• Restrained Eating: Some people, mostly middle-aged women who have normal weight, have a pattern referred to as restrained eating. This pattern requires a high level of conscious control and usually maintains a lower weight. However, such restrain places these individuals at higher risk for loss of control and subsequent overeating.
  • Infrequent Eating: There is some evidence to suggest that eating small frequent meals uses more calories than infrequent large meals.
  • Habitual overeating may come solely from environment. Purposeful overeating also occurs through ignorance. It is essentially of environmental nature than of hereditary origin. What happens to be a genetically induced condition is more often merely a passing on to food habits from one generation to next. Children tend to imitate their overeating parents; thereby familial trend of overweight is seen. Excessive calorie consumption whether in children or adult leads to fatness.
  • Psychological problems also do affect a person and food act as a sedative to give temporary solace and in psychosomatic group are people who lack any other interest in life. They live only to eat and derive no reward from love, family, art etc. For these people food restrictions would be cruel and useless.
  • Reactive obesity has its roots in some upsetting experience, such as home sickness, illness or death of a dear person.  

Specific Groups at Risk
Ex-Smokers: The trend toward weight increase has followed the trend for quitting smoking. Nicotine increases the metabolic rate, and quitting, even without eating more, can cause a weight gain, which may be considerable. It is important to note that weight control is not a valid reason to smoke. People in previous centuries did not smoke cigarettes, nor were they usually obese.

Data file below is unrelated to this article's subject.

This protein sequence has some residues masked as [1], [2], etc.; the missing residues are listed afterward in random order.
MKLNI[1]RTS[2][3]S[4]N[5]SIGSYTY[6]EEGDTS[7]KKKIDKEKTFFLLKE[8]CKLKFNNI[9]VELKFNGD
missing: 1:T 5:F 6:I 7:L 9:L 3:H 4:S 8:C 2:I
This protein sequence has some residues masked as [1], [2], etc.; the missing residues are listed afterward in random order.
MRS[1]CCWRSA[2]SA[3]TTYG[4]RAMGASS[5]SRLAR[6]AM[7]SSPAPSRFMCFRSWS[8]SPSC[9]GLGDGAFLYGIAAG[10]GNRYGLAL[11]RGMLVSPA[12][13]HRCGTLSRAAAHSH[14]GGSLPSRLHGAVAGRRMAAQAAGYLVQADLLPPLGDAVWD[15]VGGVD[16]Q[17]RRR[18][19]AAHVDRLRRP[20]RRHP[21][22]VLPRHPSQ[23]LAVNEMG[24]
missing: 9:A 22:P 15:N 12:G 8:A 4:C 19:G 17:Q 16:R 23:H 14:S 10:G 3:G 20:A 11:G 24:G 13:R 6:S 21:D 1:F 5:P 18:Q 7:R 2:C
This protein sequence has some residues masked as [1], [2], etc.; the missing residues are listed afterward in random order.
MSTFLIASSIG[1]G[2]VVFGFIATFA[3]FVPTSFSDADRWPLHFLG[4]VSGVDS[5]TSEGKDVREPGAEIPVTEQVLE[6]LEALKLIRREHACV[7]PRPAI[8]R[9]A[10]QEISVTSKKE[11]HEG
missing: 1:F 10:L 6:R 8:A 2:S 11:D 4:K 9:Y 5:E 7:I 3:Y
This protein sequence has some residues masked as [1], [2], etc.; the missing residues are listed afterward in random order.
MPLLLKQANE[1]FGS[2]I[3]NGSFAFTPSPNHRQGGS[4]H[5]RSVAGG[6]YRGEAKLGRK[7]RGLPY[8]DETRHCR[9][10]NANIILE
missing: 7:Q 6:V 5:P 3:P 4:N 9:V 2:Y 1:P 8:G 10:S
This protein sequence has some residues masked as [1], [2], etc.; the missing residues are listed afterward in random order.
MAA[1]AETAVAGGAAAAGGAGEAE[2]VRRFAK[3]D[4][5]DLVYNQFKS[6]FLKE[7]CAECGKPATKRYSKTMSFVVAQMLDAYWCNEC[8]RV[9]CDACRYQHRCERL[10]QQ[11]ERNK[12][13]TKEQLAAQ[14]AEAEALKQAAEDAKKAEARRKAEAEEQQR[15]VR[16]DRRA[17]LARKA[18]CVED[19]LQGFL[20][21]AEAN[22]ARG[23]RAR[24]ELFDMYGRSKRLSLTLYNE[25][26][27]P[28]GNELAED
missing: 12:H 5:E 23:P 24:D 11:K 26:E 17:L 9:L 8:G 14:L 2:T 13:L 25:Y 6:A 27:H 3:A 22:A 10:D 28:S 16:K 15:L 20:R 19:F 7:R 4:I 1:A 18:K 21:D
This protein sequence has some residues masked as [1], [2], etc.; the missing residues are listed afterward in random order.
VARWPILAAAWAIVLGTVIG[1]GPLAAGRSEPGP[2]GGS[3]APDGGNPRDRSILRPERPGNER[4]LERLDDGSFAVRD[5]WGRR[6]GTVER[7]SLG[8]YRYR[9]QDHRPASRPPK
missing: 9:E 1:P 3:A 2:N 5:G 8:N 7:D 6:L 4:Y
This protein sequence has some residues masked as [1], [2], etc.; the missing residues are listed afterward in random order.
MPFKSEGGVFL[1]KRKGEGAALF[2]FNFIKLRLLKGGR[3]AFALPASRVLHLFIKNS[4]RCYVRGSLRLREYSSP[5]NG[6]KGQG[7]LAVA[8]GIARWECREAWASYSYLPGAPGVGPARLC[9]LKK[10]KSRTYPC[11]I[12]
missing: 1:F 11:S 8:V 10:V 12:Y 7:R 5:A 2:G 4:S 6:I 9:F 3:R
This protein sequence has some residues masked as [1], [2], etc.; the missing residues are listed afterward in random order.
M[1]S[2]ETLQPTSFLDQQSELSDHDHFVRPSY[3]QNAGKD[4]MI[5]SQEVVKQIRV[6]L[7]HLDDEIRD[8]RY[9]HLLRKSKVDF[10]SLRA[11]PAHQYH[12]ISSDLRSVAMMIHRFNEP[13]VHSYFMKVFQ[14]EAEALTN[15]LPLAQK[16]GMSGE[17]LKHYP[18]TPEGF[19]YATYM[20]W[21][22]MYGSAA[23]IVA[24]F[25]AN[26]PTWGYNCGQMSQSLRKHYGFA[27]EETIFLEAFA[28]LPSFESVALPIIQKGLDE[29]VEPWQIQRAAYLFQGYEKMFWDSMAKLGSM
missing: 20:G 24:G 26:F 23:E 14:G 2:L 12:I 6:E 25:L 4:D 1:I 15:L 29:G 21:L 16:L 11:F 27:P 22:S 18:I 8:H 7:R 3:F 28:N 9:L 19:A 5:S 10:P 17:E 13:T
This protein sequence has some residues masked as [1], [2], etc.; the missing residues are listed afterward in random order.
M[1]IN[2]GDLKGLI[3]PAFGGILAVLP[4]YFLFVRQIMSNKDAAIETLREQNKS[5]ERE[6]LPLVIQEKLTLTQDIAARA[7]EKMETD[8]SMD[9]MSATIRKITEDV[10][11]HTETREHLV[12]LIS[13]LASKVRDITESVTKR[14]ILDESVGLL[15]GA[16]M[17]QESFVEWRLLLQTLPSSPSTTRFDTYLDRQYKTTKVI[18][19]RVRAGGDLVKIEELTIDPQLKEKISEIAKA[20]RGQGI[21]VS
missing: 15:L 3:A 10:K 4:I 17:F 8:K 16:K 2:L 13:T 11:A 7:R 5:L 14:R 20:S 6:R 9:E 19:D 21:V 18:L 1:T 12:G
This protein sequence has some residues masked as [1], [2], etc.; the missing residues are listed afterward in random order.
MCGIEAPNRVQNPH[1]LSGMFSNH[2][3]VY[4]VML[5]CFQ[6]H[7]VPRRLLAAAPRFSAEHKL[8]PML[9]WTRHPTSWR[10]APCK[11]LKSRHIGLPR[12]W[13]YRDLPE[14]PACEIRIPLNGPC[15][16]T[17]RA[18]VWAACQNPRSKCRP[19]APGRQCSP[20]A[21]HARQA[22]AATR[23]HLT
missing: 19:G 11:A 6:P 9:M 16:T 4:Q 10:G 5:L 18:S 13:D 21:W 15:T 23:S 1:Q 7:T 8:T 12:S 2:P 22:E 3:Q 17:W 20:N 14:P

Shift-Workers: A recent study found that individuals who work late shifts (between 4PM and 8AM) tend to eat more and take longer naps than day workers and are more likely to gain excess weight.
In Obese adults following calories restrictions can only reduce the size of fat cells but not influence their number which remains fairly constant. In very obese person, chiefly the number and the size of adipose cells are greater. This decrease in cell size is not permanent, and it is rapidly restored when restrictions are stopped. As a result the individual may be morphologically more abnormal after weight loss than before. Prevention is always better early in life, through control of the factors which leads to obesity will be the only effective treatment.